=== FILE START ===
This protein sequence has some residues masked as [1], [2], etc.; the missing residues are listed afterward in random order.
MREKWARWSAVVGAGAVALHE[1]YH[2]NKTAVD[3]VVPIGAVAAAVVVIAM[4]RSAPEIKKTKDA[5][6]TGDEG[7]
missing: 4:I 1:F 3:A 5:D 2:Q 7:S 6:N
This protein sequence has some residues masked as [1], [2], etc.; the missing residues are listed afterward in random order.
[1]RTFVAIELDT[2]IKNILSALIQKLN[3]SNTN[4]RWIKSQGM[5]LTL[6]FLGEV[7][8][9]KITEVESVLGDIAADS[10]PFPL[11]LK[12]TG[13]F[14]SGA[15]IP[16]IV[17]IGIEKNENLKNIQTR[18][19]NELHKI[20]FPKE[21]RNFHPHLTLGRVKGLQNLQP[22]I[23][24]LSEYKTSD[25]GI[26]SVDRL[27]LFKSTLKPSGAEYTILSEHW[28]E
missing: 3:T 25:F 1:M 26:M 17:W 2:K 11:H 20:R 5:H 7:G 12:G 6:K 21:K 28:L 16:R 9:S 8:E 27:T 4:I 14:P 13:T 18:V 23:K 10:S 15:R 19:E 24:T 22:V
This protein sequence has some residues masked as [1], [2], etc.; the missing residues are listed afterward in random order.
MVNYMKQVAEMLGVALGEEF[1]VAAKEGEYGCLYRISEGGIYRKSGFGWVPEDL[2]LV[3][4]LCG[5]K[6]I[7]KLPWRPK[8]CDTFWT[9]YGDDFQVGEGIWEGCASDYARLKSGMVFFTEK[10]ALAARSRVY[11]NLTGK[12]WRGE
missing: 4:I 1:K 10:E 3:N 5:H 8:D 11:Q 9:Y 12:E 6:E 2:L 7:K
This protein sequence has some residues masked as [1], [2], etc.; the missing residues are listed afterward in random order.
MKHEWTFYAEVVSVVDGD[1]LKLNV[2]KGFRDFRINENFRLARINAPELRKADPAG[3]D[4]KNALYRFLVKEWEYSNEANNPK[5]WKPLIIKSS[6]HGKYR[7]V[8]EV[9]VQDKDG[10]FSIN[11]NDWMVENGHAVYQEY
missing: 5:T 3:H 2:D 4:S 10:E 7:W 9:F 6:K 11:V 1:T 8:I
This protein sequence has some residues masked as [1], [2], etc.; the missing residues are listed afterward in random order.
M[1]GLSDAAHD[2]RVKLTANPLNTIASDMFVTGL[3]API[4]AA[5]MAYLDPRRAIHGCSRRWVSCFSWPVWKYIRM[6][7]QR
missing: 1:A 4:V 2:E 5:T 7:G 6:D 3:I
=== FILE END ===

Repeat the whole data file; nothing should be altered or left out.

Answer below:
This protein sequence has some residues masked as [1], [2], etc.; the missing residues are listed afterward in random order.
MREKWARWSAVVGAGAVALHE[1]YH[2]NKTAVD[3]VVPIGAVAAAVVVIAM[4]RSAPEIKKTKDA[5][6]TGDEG[7]
missing: 4:I 1:F 3:A 5:D 2:Q 7:S 6:N
This protein sequence has some residues masked as [1], [2], etc.; the missing residues are listed afterward in random order.
[1]RTFVAIELDT[2]IKNILSALIQKLN[3]SNTN[4]RWIKSQGM[5]LTL[6]FLGEV[7][8][9]KITEVESVLGDIAADS[10]PFPL[11]LK[12]TG[13]F[14]SGA[15]IP[16]IV[17]IGIEKNENLKNIQTR[18][19]NELHKI[20]FPKE[21]RNFHPHLTLGRVKGLQNLQP[22]I[23][24]LSEYKTSD[25]GI[26]SVDRL[27]LFKSTLKPSGAEYTILSEHW[28]E
missing: 3:T 25:F 1:M 26:M 17:W 2:K 11:H 20:R 5:H 7:G 12:G 6:K 21:K 28:L 16:R 9:S 8:E 27:T 4:I 14:P 13:T 18:V 23:K 10:S 15:R 19:E 24:T 22:V
This protein sequence has some residues masked as [1], [2], etc.; the missing residues are listed afterward in random order.
MVNYMKQVAEMLGVALGEEF[1]VAAKEGEYGCLYRISEGGIYRKSGFGWVPEDL[2]LV[3][4]LCG[5]K[6]I[7]KLPWRPK[8]CDTFWT[9]YGDDFQVGEGIWEGCASDYARLKSGMVFFTEK[10]ALAARSRVY[11]NLTGK[12]WRGE
missing: 4:I 1:K 10:E 3:N 5:H 8:D 11:Q 9:Y 12:E 6:E 2:L 7:K
This protein sequence has some residues masked as [1], [2], etc.; the missing residues are listed afterward in random order.
MKHEWTFYAEVVSVVDGD[1]LKLNV[2]KGFRDFRINENFRLARINAPELRKADPAG[3]D[4]KNALYRFLVKEWEYSNEANNPK[5]WKPLIIKSS[6]HGKYR[7]V[8]EV[9]VQDKDG[10]FSIN[11]NDWMVENGHAVYQEY
missing: 5:T 3:H 2:D 4:S 10:E 7:W 9:F 6:K 11:V 1:T 8:I
This protein sequence has some residues masked as [1], [2], etc.; the missing residues are listed afterward in random order.
M[1]GLSDAAHD[2]RVKLTANPLNTIASDMFVTGL[3]API[4]AA[5]MAYLDPRRAIHGCSRRWVSCFSWPVWKYIRM[6][7]QR
missing: 1:A 4:V 2:E 5:T 7:G 6:D 3:I